A spot-check by the Nation revealed that several petrol stations in parts of Nairobi had run out of petroleum products from the weekend, with those owned by Vivo Energy among the hardest hit.
By Sunday afternoon, several outlets by Vivo under the Shell brand had run out of super petrol, with attendants giving motorists the option of buying the company’s V-Power brand. The situation deteriorated yesterday with some of the Shell outlets on Nairobi’s Lang’ata Road reporting total depletion of products including super petrol, V-Power and diesel.
Vivo did not respond to our queries over the scarcity of fuel at its retail outlets even though insiders and an industry association attributed the situation to a dollar shortage.
"There is sufficient fuel at the depots but the major oil companies are not evacuating it because they do not have sufficient dollars,” said Petroleum Outlets Association of Kenya (POAK) Chairman Martin Chomba.
Vivo Energy is the largest OMC in the country with a market share of 23.83 per cent, having sold 1.36 million cubic metres of fuel products in the financial year to June 2022.
Buy fuel in bulk
The major oil companies such as Vivo, Total, Rubis and Ola Energy buy fuel in bulk and supply it to the smaller independent retail outlets, meaning that a shortage at these top firms cascades down to the smaller players.
Kenya is currently battling an acute shortage of US dollars primarily due to pressure exerted by external debt repayments.
Data from the Central Bank of Kenya (CBK) released on Friday shows forex reserves dropped to $6.6 billion (Sh845.46 billion) on March 2 from $6.86 billion (Sh878.76 billion) on February 23. This translates to 3.69 months of import cover, which is below the set threshold of four months and comes despite CBK Governor Patrick Njoroge constantly downplaying the shortage.
Demand for forex has shot through the roof in recent months as importers seek more dollars to finance imports owing to higher global prices of fuel, food products, cooking oil, steel and other imports.
"Yes, talk to the big OMCs. It is a crisis,” said an executive of a smaller oil marketing company who requested anonymity.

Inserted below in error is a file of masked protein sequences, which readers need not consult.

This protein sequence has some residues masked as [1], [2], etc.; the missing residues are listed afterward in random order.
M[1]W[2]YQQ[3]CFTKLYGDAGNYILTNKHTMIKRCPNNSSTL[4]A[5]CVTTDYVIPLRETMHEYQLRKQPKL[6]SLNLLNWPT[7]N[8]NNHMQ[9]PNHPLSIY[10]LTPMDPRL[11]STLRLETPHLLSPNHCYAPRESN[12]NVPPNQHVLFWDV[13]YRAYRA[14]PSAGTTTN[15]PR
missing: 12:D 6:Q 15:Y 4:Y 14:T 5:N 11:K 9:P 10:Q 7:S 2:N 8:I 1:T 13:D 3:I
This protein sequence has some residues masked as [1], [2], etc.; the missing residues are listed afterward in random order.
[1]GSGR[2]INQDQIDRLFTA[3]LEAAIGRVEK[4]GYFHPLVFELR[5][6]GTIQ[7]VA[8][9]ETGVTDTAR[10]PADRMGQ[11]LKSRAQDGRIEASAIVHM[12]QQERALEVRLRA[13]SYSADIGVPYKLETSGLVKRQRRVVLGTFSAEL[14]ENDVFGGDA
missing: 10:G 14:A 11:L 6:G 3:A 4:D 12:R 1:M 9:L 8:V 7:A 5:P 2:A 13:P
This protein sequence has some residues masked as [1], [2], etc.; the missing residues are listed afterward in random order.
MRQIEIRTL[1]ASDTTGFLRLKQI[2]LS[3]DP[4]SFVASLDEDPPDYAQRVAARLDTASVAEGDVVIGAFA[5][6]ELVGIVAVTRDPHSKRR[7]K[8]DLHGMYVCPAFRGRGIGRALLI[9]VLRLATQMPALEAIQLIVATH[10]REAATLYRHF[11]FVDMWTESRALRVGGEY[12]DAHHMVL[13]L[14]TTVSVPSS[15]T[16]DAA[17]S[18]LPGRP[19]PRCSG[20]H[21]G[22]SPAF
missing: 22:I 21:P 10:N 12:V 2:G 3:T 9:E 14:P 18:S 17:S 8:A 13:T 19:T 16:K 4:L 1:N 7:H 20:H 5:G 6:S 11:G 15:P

The Energy and Petroleum Regulatory Authority (Epra) has also failed to fully withdraw the subsidy on diesel which has compounded the cash-flow woes of the OMCs.
Epra last month partially reinstated a margin of Sh2.54 per litre of diesel, but amid continued delays by the National Treasury in releasing subsidy funds, the firms have been pushing for the termination of the scheme to ease their cash-crunch.
Muted fuel sales
The OMCs have been borrowing to fulfil their cash needs for fuel imports, but muted fuel sales owing to the tough economic conditions that have seen many motorists park their cars in favour of public transport have compounded their woes.
Should the fuel supply hitch evolve into a full-blown fuel scarcity crisis, it would mirror a similar crisis that began in late March last year after OMCs resorted to hoarding fuel in protest against the government, which had accumulated subsidy arrears of Sh13 billion.
The government cracked down on the OMCs, accusing them of economic sabotage by failing to take fuel stocks from depots. The crackdown saw some managing directors of 10 firms issued with show-cause letters and forced to record statements with the Directorate of Criminal Investigations.
The then acting Petroleum Cabinet Secretary Monica Juma said the firms had breached the Energy (Minimum Operational Stock) regulations of 2008 that require OMCs to maintain a specific stock level that guarantees the country security of supply.
The regulations require oil companies to stock petrol that can last 20 days, diesel for 25 days, kerosene for 20 days and 15 days for liquefied petroleum gas based on their daily consumption figures in the two previous quarters of the year.
President William Ruto’s government has resorted to government-to-government procurement of fuel, which will see state-owned Gulf companies supply fuel to one local OMC of their choice, who will in turn distribute it to other local players.
The government has already floated a tender of nine months for the fuel supply through the new arrangement, which is a temporary move away from the Open Tender System where some 112 OMCs compete to procure fuel on behalf of the others.
The government says the new system will help to reduce pressure on forex reserves considering that in the government-to-government fuel purchasing, payment for the cargo will be made after six months compared to the current system where the firms have to pay for the cargo every week.
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